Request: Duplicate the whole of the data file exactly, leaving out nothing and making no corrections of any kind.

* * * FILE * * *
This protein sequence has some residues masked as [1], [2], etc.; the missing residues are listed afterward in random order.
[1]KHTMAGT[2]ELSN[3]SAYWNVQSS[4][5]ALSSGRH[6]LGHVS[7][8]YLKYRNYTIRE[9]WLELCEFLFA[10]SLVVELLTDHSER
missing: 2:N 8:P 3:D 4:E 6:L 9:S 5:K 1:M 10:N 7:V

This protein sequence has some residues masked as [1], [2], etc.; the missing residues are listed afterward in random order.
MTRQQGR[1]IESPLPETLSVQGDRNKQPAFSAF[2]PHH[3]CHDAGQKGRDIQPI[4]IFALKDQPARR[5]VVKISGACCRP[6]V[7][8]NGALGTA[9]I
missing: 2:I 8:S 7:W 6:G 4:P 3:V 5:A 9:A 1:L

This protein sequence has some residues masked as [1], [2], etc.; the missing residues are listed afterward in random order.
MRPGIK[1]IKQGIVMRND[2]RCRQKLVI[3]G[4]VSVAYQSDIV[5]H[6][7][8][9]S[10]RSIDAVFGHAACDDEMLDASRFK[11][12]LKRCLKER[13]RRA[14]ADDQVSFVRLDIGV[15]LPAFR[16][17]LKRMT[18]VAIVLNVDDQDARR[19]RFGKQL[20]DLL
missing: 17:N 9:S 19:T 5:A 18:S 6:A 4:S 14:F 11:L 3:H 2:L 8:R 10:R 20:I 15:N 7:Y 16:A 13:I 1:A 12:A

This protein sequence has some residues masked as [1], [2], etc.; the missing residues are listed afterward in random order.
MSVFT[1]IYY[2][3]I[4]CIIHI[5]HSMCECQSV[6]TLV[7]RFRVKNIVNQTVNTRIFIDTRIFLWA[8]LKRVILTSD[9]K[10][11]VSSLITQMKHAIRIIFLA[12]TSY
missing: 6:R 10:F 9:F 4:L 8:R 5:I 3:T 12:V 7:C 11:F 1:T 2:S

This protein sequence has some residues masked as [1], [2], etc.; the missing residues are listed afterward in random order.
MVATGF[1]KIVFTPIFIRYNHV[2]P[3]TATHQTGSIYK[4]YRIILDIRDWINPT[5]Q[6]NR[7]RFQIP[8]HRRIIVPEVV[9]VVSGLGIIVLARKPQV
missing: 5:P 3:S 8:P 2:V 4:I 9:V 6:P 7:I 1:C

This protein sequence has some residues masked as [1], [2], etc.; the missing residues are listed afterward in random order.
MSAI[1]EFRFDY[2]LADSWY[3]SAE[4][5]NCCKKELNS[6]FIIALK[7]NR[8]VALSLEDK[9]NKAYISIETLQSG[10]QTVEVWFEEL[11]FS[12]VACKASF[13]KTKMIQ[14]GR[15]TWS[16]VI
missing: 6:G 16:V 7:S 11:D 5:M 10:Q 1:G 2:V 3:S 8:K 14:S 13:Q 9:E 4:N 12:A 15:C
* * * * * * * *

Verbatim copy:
This protein sequence has some residues masked as [1], [2], etc.; the missing residues are listed afterward in random order.
[1]KHTMAGT[2]ELSN[3]SAYWNVQSS[4][5]ALSSGRH[6]LGHVS[7][8]YLKYRNYTIRE[9]WLELCEFLFA[10]SLVVELLTDHSER
missing: 2:N 8:P 3:D 4:E 6:L 9:S 5:K 1:M 10:N 7:V

This protein sequence has some residues masked as [1], [2], etc.; the missing residues are listed afterward in random order.
MTRQQGR[1]IESPLPETLSVQGDRNKQPAFSAF[2]PHH[3]CHDAGQKGRDIQPI[4]IFALKDQPARR[5]VVKISGACCRP[6]V[7][8]NGALGTA[9]I
missing: 2:I 8:S 7:W 6:G 4:P 3:V 5:A 9:A 1:L

This protein sequence has some residues masked as [1], [2], etc.; the missing residues are listed afterward in random order.
MRPGIK[1]IKQGIVMRND[2]RCRQKLVI[3]G[4]VSVAYQSDIV[5]H[6][7][8][9]S[10]RSIDAVFGHAACDDEMLDASRFK[11][12]LKRCLKER[13]RRA[14]ADDQVSFVRLDIGV[15]LPAFR[16][17]LKRMT[18]VAIVLNVDDQDARR[19]RFGKQL[20]DLL
missing: 17:N 9:S 19:T 5:A 18:S 6:A 4:S 14:F 11:L 3:H 2:L 8:R 10:R 20:I 15:N 7:Y 16:A 13:I 1:A 12:A

This protein sequence has some residues masked as [1], [2], etc.; the missing residues are listed afterward in random order.
MSVFT[1]IYY[2][3]I[4]CIIHI[5]HSMCECQSV[6]TLV[7]RFRVKNIVNQTVNTRIFIDTRIFLWA[8]LKRVILTSD[9]K[10][11]VSSLITQMKHAIRIIFLA[12]TSY
missing: 6:R 10:F 9:F 4:L 8:R 5:I 3:T 12:V 7:C 11:F 1:T 2:S

This protein sequence has some residues masked as [1], [2], etc.; the missing residues are listed afterward in random order.
MVATGF[1]KIVFTPIFIRYNHV[2]P[3]TATHQTGSIYK[4]YRIILDIRDWINPT[5]Q[6]NR[7]RFQIP[8]HRRIIVPEVV[9]VVSGLGIIVLARKPQV
missing: 5:P 3:S 8:P 2:V 4:I 9:V 6:P 7:I 1:C

This protein sequence has some residues masked as [1], [2], etc.; the missing residues are listed afterward in random order.
MSAI[1]EFRFDY[2]LADSWY[3]SAE[4][5]NCCKKELNS[6]FIIALK[7]NR[8]VALSLEDK[9]NKAYISIETLQSG[10]QTVEVWFEEL[11]FS[12]VACKASF[13]KTKMIQ[14]GR[15]TWS[16]VI
missing: 6:G 16:V 7:S 11:D 5:M 10:Q 1:G 2:V 3:S 8:K 14:S 13:Q 9:E 4:N 12:A 15:C